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Designing your garden with Gemmell’s

Designing your garden

Designing your gardenGarden Design can seem like a daunting task to many gardeners. It’s hard to know where to even begin or how to tackle an overgrown badly planted garden. Whether you are constructing new garden beds or adding more plants to an existing garden, you don’t have to be a trained landscape architect to create a well designed garden. Here are some basic design elements that everyone should consider before starting any landscape project:

  1. First, choose a general style that reflects your personal taste. Whether it be informal or formal, low maintenance or an English cottage garden, think of gardening like decorating but for the outside. Choose a colour palate that not only appeals to your sense of taste but also compliments the architecture and colour of your home.
  2. Put the time and thought into patios, walkways, and decks.  These elements are a bigger investment and once built are more difficult to change. Build it big enough and wide enough the first time. Upgraded walkways are an easy way to make a property more inviting.
  3. The first planting choices for a new garden should be trees and shrubs, these are the bones of your garden. They help give structure to the garden throughout the four seasons. Evergreens are an excellent year-round accent plant and should be incorporated into the front entrance garden of every home. Then shrubs with different flowering times for summer interest. Don’t forget the wide array of shrubs available for fall in vibrant reds, oranges and yellows.
  4. When planting shrubs always read the tags. The full grown size needs to be a priority in choosing shrubs otherwise it’s a waste of your time and money to have to remove it in 5 years.  Sun and shade are likewise important elements of designing a garden. Take the time to record the amount of light that the area receives. Is it morning or afternoon sun and for how long? Full sun plants will not grow in full shade. Right plant right place is the key to success in gardening.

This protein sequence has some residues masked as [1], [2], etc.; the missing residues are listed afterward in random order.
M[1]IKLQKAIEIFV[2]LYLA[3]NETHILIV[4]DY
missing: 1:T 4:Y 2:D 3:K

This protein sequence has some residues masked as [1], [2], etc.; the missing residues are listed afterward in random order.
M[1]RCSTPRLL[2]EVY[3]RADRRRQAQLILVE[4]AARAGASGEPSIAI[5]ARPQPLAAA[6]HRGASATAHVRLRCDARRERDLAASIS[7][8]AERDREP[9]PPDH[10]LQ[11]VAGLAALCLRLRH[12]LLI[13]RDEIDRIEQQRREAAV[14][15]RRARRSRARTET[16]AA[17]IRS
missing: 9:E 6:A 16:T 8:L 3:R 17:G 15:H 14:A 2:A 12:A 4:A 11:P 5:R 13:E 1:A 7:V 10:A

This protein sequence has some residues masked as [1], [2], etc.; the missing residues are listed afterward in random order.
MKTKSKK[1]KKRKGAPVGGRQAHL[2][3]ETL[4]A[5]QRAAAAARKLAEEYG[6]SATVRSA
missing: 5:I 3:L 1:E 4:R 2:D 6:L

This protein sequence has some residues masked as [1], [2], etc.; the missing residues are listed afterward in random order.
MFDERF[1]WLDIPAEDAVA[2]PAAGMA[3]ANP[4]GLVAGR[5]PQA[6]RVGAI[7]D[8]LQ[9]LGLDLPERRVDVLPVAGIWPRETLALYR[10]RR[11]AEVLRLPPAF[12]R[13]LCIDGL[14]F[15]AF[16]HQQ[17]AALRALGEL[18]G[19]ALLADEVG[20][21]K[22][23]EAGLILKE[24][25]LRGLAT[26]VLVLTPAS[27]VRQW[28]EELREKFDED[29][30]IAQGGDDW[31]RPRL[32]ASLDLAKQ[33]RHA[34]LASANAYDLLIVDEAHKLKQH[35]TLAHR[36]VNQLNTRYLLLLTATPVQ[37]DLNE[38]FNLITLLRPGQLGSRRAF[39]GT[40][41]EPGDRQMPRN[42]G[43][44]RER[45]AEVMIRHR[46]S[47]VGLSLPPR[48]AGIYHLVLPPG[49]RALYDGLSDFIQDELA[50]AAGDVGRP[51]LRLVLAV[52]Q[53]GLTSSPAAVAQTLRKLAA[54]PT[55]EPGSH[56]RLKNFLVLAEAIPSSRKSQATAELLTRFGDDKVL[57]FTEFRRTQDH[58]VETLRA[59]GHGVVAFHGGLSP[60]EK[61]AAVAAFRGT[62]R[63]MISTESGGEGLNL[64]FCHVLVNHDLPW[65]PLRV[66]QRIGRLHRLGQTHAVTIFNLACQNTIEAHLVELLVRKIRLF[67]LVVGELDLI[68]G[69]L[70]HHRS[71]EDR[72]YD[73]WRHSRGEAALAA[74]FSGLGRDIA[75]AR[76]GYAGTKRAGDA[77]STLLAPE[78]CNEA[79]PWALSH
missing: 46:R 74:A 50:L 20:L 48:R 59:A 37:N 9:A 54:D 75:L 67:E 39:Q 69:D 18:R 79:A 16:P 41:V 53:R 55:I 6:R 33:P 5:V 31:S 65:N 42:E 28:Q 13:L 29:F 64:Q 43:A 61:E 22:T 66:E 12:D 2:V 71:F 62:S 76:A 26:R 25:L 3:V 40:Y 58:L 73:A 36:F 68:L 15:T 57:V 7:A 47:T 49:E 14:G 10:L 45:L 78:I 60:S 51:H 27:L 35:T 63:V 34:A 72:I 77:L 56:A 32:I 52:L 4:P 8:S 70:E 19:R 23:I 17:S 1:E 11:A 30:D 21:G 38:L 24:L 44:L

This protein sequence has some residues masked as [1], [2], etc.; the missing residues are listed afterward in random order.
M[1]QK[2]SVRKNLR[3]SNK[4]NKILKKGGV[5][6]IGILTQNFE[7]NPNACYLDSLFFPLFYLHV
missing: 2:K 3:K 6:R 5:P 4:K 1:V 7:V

5. Do not plant trees too close to the house, hydro lines or other trees. There is nothing more heartbreaking then to have to cut down a mature tree. Also consider investing in a few mature specimens not just tiny 1 gallon shrubs and trees. You want a garden to look as if it’s been there for a few years.
  6. Keep it simple. Rather than peppering your garden with a myriad of plant specimens, choose a few focal plants as statement pieces, then strategically layer with plantings of a few different varieties. Planting in 3’s or odd numbers is a good rule of thumb (especially with perennials).
  7. Take the time to educate yourself in how to keep your shrubs healthy. Researching the correct times to prune, how to properly prune as well as fertilizing are crucial to maintaining beautiful plants. It’s not as complicated as you think!

Need help?  Drop into your local garden centre where trained horticultural staff can assist you in choosing the right plants for your garden.

Now it’s time to get out and play in the dirt because life is too short to always have clean fingernails!

Kelly Heath is the retail manager at Gemmell’s Garden Centre.